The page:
Fox News' numbers speaks for themselves. In the first quarter Fox was the second most watched channel in primetime. It bagged the top spot among nine out of ten cable shows. It made CNN and MSNBC look like amateurish high school student broadcast facilities. In the second quarter Fox did even better with an astonishing ratings jump more than thirty percent higher than the first quarter.
Their runaway number one audience, ad, and ratings recruiter is President Obama. Yet, Obama keeps pitching Fox. First he publicly tried to shoo everyone away from the network. Then he blocked its request to interview so-called pay czar Kenneth Feinberg. This got the dander of even some moderate Democrats up. They recognize that he's making a cardinal blunder in propping up Fox through the backdoor with his attacks.
It also ticked off the major TV networks. Free Speech, First Amendment, the right to broadcast, and accessibility were the issues that made them see red about Obama's ham-handed effort to punish Fox. Hey, it's Fox the president dumps on today -- it could be us tomorrow.
Obama just can't seem to help himself with his obsessive need to bash Fox and gorge its ratings binge. Fox, of course, giddily loves every swipe that he takes at it. It should. Having the president attack you is the best advertising in the world without having to spend a nickel on it.
The puzzle is not so much that Obama hasn't figured out that he's the best pitch man for Fox. But that he hasn't learned that bad mouthing the right side media gabbers only makes them bigger than life.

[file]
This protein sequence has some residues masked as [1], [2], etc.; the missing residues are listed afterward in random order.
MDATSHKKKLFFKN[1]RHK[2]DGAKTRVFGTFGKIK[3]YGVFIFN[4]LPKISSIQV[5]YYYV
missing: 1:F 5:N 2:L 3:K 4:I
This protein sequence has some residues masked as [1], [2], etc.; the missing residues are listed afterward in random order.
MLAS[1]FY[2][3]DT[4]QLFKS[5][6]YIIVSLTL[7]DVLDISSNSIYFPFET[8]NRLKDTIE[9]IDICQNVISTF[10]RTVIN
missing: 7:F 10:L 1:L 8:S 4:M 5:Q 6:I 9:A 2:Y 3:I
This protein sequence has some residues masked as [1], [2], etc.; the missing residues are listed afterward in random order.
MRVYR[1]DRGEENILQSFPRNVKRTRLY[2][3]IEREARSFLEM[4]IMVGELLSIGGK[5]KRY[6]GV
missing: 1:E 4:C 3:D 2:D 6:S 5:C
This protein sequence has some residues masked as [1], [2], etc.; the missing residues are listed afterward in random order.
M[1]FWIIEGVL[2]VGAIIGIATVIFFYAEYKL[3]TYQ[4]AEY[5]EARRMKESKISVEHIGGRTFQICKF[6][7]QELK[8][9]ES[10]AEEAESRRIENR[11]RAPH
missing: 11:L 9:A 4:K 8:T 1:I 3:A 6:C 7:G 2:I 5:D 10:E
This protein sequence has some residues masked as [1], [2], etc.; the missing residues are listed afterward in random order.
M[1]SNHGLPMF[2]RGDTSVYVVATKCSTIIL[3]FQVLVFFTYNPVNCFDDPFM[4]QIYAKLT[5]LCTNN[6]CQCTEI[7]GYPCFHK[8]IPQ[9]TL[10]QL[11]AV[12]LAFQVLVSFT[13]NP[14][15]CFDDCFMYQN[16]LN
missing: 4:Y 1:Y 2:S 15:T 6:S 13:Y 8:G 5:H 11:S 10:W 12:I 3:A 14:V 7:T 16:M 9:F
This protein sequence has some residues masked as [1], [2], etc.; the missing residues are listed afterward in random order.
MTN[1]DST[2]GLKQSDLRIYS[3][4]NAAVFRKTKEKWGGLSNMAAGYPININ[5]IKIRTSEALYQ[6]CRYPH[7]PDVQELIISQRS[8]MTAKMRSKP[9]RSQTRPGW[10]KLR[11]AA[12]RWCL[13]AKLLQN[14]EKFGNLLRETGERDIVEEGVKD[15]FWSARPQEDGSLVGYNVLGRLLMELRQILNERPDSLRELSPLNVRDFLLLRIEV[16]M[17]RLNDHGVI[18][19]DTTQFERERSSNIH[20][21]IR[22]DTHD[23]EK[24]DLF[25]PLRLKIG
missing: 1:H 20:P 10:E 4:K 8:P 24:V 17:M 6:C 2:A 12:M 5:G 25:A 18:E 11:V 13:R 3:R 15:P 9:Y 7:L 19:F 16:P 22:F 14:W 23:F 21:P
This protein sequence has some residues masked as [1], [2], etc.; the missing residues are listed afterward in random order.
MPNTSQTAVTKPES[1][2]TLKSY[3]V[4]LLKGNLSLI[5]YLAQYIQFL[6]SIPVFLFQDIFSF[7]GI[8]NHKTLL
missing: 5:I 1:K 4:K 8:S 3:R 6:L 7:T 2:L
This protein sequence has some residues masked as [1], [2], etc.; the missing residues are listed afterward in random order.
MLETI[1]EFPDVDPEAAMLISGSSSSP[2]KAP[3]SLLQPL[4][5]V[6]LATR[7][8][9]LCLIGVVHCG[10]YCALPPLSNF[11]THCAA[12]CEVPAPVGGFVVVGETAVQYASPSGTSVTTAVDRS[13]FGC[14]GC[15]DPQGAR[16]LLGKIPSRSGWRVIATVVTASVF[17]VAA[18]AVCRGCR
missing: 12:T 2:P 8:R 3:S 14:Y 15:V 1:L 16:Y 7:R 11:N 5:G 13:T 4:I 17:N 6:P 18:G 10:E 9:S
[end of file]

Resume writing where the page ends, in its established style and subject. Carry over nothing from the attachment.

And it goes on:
Take Limbaugh. In January, Obama took the ill-fated step and made him his momentary punching bag. The predictable happened. The Media Research Center found that Limbaugh's ratings soared through the roof. Radio affiliates that carried Limbaugh's syndicated show floated on Cloud Nine with the listener stampede to his show. Limbaugh quickly saw the goldmine, mined it for all it was worth, and hasn't missed a beat since.
The incident further coronated him as the de facto mouthpiece for the GOP. It set in stone GOP opposition to anything that Obama and the Democrats come up with, and gave the legion of Obama baiters and loathers more ammunition to blast him on the airwaves, in chat rooms, websites, and even more despicably in race baiting cartoons, emails, Facebook and Twitter posts.
Obama, it seemed at one point, knew enough not to be a salesman for his critics. During the campaign when Republican rival John McCain dredged up Sarah Palin some Team Obama members foolishly saw this as a chance to go dirty with him and her. Obama quickly saw the folly of this. He publicly congratulated her for being the VP pick and then said not another mumbling word about her. He understood that he was running against McCain, not Palin. Despite her mind boggling incompetence and unfitness, she was a woman, a mother, had an afflicted child, and was the darling of the rabid right. Beating up on her would simply rally the hordes of Christian fundamentalist and ultra conservative troops and inflate her (and the politically moribund McCain) to colossal proportions in the media. The lesson from ignoring Palin obviously didn't last.
Obama's pummeling of Fox won't do anything to shove down the station's huge ratings numbers. It will only boost them. You'd think the president would figure out by now he's their star, unpaid pitchman.
Earl Ofari Hutchinson is an author and political analyst. His forthcoming book, How Obama Governed: The Year of Crisis and Challenge (Middle Passage Press), will be released in January, 2010.
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